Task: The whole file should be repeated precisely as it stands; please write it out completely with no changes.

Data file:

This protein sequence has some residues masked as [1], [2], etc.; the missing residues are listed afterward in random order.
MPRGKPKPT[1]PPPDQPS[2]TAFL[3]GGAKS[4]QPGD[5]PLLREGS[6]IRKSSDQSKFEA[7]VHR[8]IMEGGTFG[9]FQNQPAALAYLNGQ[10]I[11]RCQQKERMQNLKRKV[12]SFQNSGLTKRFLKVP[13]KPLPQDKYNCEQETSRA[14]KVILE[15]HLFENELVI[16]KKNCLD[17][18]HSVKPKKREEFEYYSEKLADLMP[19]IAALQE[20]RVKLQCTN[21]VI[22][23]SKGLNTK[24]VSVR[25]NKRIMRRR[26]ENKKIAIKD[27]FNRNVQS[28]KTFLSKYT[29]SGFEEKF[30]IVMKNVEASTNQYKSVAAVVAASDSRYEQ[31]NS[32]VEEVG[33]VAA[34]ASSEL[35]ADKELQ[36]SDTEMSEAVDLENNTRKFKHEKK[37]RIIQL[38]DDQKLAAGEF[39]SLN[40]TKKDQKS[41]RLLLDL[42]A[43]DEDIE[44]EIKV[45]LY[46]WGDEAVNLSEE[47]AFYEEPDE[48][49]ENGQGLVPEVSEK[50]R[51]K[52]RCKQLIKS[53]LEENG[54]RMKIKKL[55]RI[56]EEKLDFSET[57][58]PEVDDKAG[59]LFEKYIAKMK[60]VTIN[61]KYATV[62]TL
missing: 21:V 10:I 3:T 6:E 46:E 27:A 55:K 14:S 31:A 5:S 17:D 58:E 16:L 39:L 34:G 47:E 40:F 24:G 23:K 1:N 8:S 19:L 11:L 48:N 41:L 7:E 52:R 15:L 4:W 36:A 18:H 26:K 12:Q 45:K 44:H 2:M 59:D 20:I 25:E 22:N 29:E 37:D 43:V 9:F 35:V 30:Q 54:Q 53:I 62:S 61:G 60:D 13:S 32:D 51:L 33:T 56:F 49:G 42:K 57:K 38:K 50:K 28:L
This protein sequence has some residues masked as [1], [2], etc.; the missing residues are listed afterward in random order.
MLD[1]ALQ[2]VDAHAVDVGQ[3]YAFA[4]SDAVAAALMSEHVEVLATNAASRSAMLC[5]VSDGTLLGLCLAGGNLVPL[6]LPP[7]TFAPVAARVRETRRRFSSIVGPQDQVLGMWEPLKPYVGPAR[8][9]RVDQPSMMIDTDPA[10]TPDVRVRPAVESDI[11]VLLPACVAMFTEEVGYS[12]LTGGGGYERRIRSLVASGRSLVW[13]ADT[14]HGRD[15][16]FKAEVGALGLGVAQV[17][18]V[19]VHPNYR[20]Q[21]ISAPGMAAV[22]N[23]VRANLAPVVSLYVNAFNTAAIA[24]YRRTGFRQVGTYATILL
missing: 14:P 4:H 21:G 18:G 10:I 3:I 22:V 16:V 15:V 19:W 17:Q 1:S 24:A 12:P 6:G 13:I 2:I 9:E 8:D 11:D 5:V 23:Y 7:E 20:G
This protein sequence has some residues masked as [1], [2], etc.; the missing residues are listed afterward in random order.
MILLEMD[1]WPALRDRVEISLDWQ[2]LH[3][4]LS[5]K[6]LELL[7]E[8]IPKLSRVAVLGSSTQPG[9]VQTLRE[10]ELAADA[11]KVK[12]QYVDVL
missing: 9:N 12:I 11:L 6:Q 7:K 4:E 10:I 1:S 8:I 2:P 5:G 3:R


This protein sequence has some residues masked as [1], [2], etc.; the missing residues are listed afterward in random order.
MPRGKPKPT[1]PPPDQPS[2]TAFL[3]GGAKS[4]QPGD[5]PLLREGS[6]IRKSSDQSKFEA[7]VHR[8]IMEGGTFG[9]FQNQPAALAYLNGQ[10]I[11]RCQQKERMQNLKRKV[12]SFQNSGLTKRFLKVP[13]KPLPQDKYNCEQETSRA[14]KVILE[15]HLFENELVI[16]KKNCLD[17][18]HSVKPKKREEFEYYSEKLADLMP[19]IAALQE[20]RVKLQCTN[21]VI[22][23]SKGLNTK[24]VSVR[25]NKRIMRRR[26]ENKKIAIKD[27]FNRNVQS[28]KTFLSKYT[29]SGFEEKF[30]IVMKNVEASTNQYKSVAAVVAASDSRYEQ[31]NS[32]VEEVG[33]VAA[34]ASSEL[35]ADKELQ[36]SDTEMSEAVDLENNTRKFKHEKK[37]RIIQL[38]DDQKLAAGEF[39]SLN[40]TKKDQKS[41]RLLLDL[42]A[43]DEDIE[44]EIKV[45]LY[46]WGDEAVNLSEE[47]AFYEEPDE[48][49]ENGQGLVPEVSEK[50]R[51]K[52]RCKQLIKS[53]LEENG[54]RMKIKKL[55]RI[56]EEKLDFSET[57][58]PEVDDKAG[59]LFEKYIAKMK[60]VTIN[61]KYATV[62]TL
missing: 21:V 10:I 3:T 6:E 46:E 27:A 55:K 14:S 31:A 5:S 17:D 58:E 16:L 39:L 34:G 47:E 40:F 24:G 23:K 1:N 8:S 19:L 11:L 48:N 41:L 7:E 52:R 15:L 4:W 36:A 18:H 26:K 12:Q 45:K 44:H 2:M 59:D 20:I 25:E 22:N 29:E 37:D 43:V 9:F 35:V 30:Q 54:Q 53:I 62:S 61:G 60:D 13:S 32:D 51:L 33:T 56:F 49:G 42:K 57:K 38:K 50:K 28:L
This protein sequence has some residues masked as [1], [2], etc.; the missing residues are listed afterward in random order.
MLD[1]ALQ[2]VDAHAVDVGQ[3]YAFA[4]SDAVAAALMSEHVEVLATNAASRSAMLC[5]VSDGTLLGLCLAGGNLVPL[6]LPP[7]TFAPVAARVRETRRRFSSIVGPQDQVLGMWEPLKPYVGPAR[8][9]RVDQPSMMIDTDPA[10]TPDVRVRPAVESDI[11]VLLPACVAMFTEEVGYS[12]LTGGGGYERRIRSLVASGRSLVW[13]ADT[14]HGRD[15][16]FKAEVGALGLGVAQV[17][18]V[19]VHPNYR[20]Q[21]ISAPGMAAV[22]N[23]VRANLAPVVSLYVNAFNTAAIA[24]YRRTGFRQVGTYATILL
missing: 14:P 4:H 21:G 18:G 10:I 3:I 22:V 16:V 15:V 19:W 17:Q 1:S 24:A 12:P 6:G 13:I 2:I 9:E 8:D 11:D 5:V 23:Y 7:E 20:G
This protein sequence has some residues masked as [1], [2], etc.; the missing residues are listed afterward in random order.
MILLEMD[1]WPALRDRVEISLDWQ[2]LH[3][4]LS[5]K[6]LELL[7]E[8]IPKLSRVAVLGSSTQPG[9]VQTLRE[10]ELAADA[11]KVK[12]QYVDVL
missing: 9:N 12:I 11:L 6:Q 7:K 4:E 10:I 1:S 8:I 2:P 5:G 3:R